I will never forget the day February 16, 1957. It was the day I finally was leaving for America. I was 23 years old and had never left home before. My oldest sister was seventeen and dating one of the local boys of our town. My second sister was fourteen, and my youngest sister eleven years old.
Jeff on the boat to America
My family decided that all of them would take me to Rotterdam to see me off on the boat. My oldest sister's boyfriend, his parents had a Volkswagen bus and they loaned it to us for one day. This way we all could go together to the port of Rotterdam. Before we went to the shipping dock we visited my father's parents who lived in the city of Rotterdam. When I said goodbye to my grandparents, my grandfather said, "son, you better leave Holland because in the near future Holland will be so overpopulated, that people will sit on top of each other's tables." I guess in some ways he was right as Holland always had a problem with overpopulation.
After we left my grandparents' home we drove straight to the port where my ship was at dock. The ship I was going to cross the ocean with was a Dutch ship called "Zuiderkruis". It was one of those old American liberty ship which the Americans during World War II had transported their troops to and from the frontlines. The Dutch had bought some of those ships and converted them to passenger liners. In the years of the 1950s many Dutch people emigrated to the New-World, and several of those liberty ships were used. My cabin was on the lower deck where there were no windows. I didn't have much luggage, just one suitcase and a handbag. Then I took a camera along which at that time only took black and white pictures. As it became time to board the ship I hugged all of my family, and from the top deck I waved goodbye to them for a long time. As I was waving to my family I suddenly noticed Sandra, who had come to the port by herself to say goodbye. I felt bad that I couldn't go off the ship anymore to talk to her. It was too late to get off the ship as they were getting everything ready to move. The only thing I could do for Sandra was to take her picture from far away. Sandra's mother and my mother were old girlfriends, and Sandra and I had known each other since we were small children.
As the ship started to move it cleared its sailing area by blowing its powerful steam horns several times, and little by little it moved further away from Rotterdam. Eventually all I could see of Rotterdam was just a dark spot. I suddenly realized I was on my own. This was the first time that I had been on a boat and crossed the Atlantic Ocean. As strong and brave as I felt before I got on the boat, I suddenly felt a loneliness when I was in my cabin. I had taken a big step and there was no way of going back.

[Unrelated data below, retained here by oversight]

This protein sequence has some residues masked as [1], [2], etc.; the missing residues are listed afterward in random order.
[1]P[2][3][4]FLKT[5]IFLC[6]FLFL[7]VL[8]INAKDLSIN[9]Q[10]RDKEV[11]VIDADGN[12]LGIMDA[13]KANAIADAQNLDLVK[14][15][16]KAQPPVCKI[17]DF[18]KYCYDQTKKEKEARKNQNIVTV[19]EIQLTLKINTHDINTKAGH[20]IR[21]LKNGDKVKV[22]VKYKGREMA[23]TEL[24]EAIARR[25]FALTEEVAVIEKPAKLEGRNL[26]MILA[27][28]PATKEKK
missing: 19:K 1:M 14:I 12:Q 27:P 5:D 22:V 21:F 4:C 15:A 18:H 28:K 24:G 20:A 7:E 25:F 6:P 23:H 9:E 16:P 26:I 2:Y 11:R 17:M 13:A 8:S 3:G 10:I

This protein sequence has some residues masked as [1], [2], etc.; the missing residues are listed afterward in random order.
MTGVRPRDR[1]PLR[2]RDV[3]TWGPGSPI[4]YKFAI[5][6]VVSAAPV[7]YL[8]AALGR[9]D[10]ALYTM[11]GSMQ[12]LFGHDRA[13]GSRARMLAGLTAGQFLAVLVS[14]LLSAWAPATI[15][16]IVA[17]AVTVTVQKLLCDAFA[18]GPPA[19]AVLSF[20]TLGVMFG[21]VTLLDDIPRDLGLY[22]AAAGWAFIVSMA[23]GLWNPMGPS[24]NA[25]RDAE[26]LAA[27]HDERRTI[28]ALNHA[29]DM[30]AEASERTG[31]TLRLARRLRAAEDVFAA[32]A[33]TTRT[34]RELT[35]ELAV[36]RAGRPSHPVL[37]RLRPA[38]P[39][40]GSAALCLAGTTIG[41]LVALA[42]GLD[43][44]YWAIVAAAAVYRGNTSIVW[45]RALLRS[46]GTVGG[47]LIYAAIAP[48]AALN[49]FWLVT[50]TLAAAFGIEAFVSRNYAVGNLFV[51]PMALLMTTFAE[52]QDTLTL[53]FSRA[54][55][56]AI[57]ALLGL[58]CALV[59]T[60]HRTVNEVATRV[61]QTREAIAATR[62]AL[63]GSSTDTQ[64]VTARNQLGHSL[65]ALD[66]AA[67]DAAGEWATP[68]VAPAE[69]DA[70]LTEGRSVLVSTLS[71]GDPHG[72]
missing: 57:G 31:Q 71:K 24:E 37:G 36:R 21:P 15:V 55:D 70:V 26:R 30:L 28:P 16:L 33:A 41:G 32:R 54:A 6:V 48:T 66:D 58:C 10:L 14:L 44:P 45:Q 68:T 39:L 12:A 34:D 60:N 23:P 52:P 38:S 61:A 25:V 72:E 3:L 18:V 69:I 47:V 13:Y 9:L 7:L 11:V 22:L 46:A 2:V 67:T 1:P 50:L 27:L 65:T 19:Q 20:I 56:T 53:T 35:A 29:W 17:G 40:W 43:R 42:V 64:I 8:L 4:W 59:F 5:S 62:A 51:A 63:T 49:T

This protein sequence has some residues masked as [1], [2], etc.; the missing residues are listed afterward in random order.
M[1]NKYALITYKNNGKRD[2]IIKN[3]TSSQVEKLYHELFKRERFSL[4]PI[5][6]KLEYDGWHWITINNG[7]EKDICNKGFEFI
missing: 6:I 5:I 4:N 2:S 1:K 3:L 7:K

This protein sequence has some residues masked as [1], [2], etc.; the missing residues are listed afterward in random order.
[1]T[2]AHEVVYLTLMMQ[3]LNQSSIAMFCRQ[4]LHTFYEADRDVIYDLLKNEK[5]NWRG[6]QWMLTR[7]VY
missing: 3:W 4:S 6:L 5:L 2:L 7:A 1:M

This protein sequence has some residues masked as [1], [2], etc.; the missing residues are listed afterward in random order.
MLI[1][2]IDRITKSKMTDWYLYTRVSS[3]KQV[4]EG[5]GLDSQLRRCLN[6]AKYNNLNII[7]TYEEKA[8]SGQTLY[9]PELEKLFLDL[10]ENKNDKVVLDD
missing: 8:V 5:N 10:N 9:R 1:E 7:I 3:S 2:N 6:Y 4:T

There were many Dutch families on this ship from all parts of Holland. Some were single men as myself, and some were Dutch emigrants who lived in Canada and were going back home after a long vacation in Holland. Then there were a few Americans on the ship who were married to Dutch women during the war time, and who had visited their in-laws. I was lucky I met a couple with three children who came from a small town not too far from my hometown. He knew my uncle very well, and his wife's parents were my grandparents' neighbors. I had never met them before; it's a small world that we had to meet each other on this trip. During the trip I was very close friends with them.
The first two days were not that bad at all on the ocean. The weather was a little cold and windy. I walked around on the open deck and looked at this mighty mass of water, and there was no end to it as far as I could see. The only living things that were following the ship were some sea gulls and dolphins, as they enjoyed the leftovers from the kitchen which were dumped in the ocean. On the ship there were all kinds of games to play to pass the time. I got involved with a small group of people on how to play poker. In the beginning of the game I won but later on I lost most of my money and was left with only a few dollars. I was later told that on those emigrant ships professional gamblers would just travel back and forth on those ships and would set up poker games to take people's money. I was one of them which those gamblers made their money off of. I learned a lesson, but it was too late because most of my money was gone. The next five days of my ocean trip we ran into a terrible winter storm. This storm made me so sea sick that I couldn't eat and just wanted to stay on my bed in the cabin. But we were told that we had to force ourselves to eat, otherwise we would get so sea sick that we would be too weak to walk. The storm became so bad that the captain decided to turn off the ship engines. One of the seamen was badly hurt as he was caught between an iron door when one of the waves hit the ship. He was in critical condition and needed hospital care. I never found out what happened to him. Even during the storm I sometimes would go to the upper deck for some fresh air, as the air beneath in the cabin make me even more sea sick. The ocean air on the upper dick made me feel so much better, but the storm scene was the most frightening to watch. The waves that kept rolling into the ship were at least thirty feet high. As the waves rolled into the front of the ship the whole front would completely disappear under water. This might of water was just throwing the ship wherever it wanted to. At night there was no way that you could sleep as the ship made all kinds of cracking noises as if it was going to split into pieces. I was told by the seaman that it was a good sign to hear those cracking noises. So long as you hear those noises you have nothing to worry about. The ship was jumping the waves and that's where the cracking noises came from. Those were some frightening days, and sometimes I wondered would I ever see New York. I said to myself, God what have I done to get on this boat.